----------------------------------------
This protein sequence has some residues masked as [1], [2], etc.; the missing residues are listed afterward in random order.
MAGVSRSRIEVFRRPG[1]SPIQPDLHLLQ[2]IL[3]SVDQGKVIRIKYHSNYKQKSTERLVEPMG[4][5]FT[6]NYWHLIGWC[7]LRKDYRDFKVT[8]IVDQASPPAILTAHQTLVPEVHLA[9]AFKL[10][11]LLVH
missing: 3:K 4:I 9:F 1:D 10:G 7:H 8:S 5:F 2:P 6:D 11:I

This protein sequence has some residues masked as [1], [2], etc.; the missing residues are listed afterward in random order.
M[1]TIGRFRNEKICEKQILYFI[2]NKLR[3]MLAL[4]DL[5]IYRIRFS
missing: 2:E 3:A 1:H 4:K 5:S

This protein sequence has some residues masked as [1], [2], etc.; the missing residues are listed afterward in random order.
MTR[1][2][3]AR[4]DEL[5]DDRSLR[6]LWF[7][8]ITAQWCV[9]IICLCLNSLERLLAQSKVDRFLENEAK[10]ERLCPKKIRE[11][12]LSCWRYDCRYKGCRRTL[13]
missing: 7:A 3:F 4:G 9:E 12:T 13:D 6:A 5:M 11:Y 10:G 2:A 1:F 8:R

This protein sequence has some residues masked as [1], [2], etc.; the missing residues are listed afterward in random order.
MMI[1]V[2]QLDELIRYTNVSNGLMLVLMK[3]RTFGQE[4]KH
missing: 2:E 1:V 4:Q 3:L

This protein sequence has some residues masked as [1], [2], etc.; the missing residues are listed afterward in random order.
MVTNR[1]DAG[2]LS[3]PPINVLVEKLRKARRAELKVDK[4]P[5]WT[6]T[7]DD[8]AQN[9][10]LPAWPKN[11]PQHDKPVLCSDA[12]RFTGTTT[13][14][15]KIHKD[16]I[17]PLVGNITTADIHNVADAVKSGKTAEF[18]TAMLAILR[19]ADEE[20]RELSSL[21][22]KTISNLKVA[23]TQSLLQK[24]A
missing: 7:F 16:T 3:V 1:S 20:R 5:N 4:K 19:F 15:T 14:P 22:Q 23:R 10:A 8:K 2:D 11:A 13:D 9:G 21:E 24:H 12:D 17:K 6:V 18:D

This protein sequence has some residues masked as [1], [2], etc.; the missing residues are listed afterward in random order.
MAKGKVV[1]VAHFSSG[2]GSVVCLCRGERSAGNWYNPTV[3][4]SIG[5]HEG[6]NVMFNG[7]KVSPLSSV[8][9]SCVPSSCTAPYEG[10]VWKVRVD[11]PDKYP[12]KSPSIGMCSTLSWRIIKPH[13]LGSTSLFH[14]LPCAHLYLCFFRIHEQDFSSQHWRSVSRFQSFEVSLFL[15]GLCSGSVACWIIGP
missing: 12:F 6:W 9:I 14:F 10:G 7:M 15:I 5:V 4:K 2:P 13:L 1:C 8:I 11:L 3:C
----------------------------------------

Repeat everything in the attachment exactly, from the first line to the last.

This protein sequence has some residues masked as [1], [2], etc.; the missing residues are listed afterward in random order.
MAGVSRSRIEVFRRPG[1]SPIQPDLHLLQ[2]IL[3]SVDQGKVIRIKYHSNYKQKSTERLVEPMG[4][5]FT[6]NYWHLIGWC[7]LRKDYRDFKVT[8]IVDQASPPAILTAHQTLVPEVHLA[9]AFKL[10][11]LLVH
missing: 3:K 4:I 9:F 1:D 10:G 7:H 8:S 5:F 2:P 6:D 11:I

This protein sequence has some residues masked as [1], [2], etc.; the missing residues are listed afterward in random order.
M[1]TIGRFRNEKICEKQILYFI[2]NKLR[3]MLAL[4]DL[5]IYRIRFS
missing: 2:E 3:A 1:H 4:K 5:S

This protein sequence has some residues masked as [1], [2], etc.; the missing residues are listed afterward in random order.
MTR[1][2][3]AR[4]DEL[5]DDRSLR[6]LWF[7][8]ITAQWCV[9]IICLCLNSLERLLAQSKVDRFLENEAK[10]ERLCPKKIRE[11][12]LSCWRYDCRYKGCRRTL[13]
missing: 7:A 3:F 4:G 9:E 12:T 13:D 6:A 5:M 11:Y 10:G 2:A 1:F 8:R

This protein sequence has some residues masked as [1], [2], etc.; the missing residues are listed afterward in random order.
MMI[1]V[2]QLDELIRYTNVSNGLMLVLMK[3]RTFGQE[4]KH
missing: 2:E 1:V 4:Q 3:L

This protein sequence has some residues masked as [1], [2], etc.; the missing residues are listed afterward in random order.
MVTNR[1]DAG[2]LS[3]PPINVLVEKLRKARRAELKVDK[4]P[5]WT[6]T[7]DD[8]AQN[9][10]LPAWPKN[11]PQHDKPVLCSDA[12]RFTGTTT[13][14][15]KIHKD[16]I[17]PLVGNITTADIHNVADAVKSGKTAEF[18]TAMLAILR[19]ADEE[20]RELSSL[21][22]KTISNLKVA[23]TQSLLQK[24]A
missing: 7:F 16:T 3:V 1:S 20:R 5:N 4:K 19:F 15:T 14:P 22:Q 23:R 10:A 8:K 2:D 11:A 13:D 9:G 21:E 24:H 12:D 17:K 6:V 18:D

This protein sequence has some residues masked as [1], [2], etc.; the missing residues are listed afterward in random order.
MAKGKVV[1]VAHFSSG[2]GSVVCLCRGERSAGNWYNPTV[3][4]SIG[5]HEG[6]NVMFNG[7]KVSPLSSV[8][9]SCVPSSCTAPYEG[10]VWKVRVD[11]PDKYP[12]KSPSIGMCSTLSWRIIKPH[13]LGSTSLFH[14]LPCAHLYLCFFRIHEQDFSSQHWRSVSRFQSFEVSLFL[15]GLCSGSVACWIIGP
missing: 12:F 6:W 9:I 14:F 10:G 7:M 15:I 5:V 4:K 2:P 13:L 1:C 8:I 11:L 3:C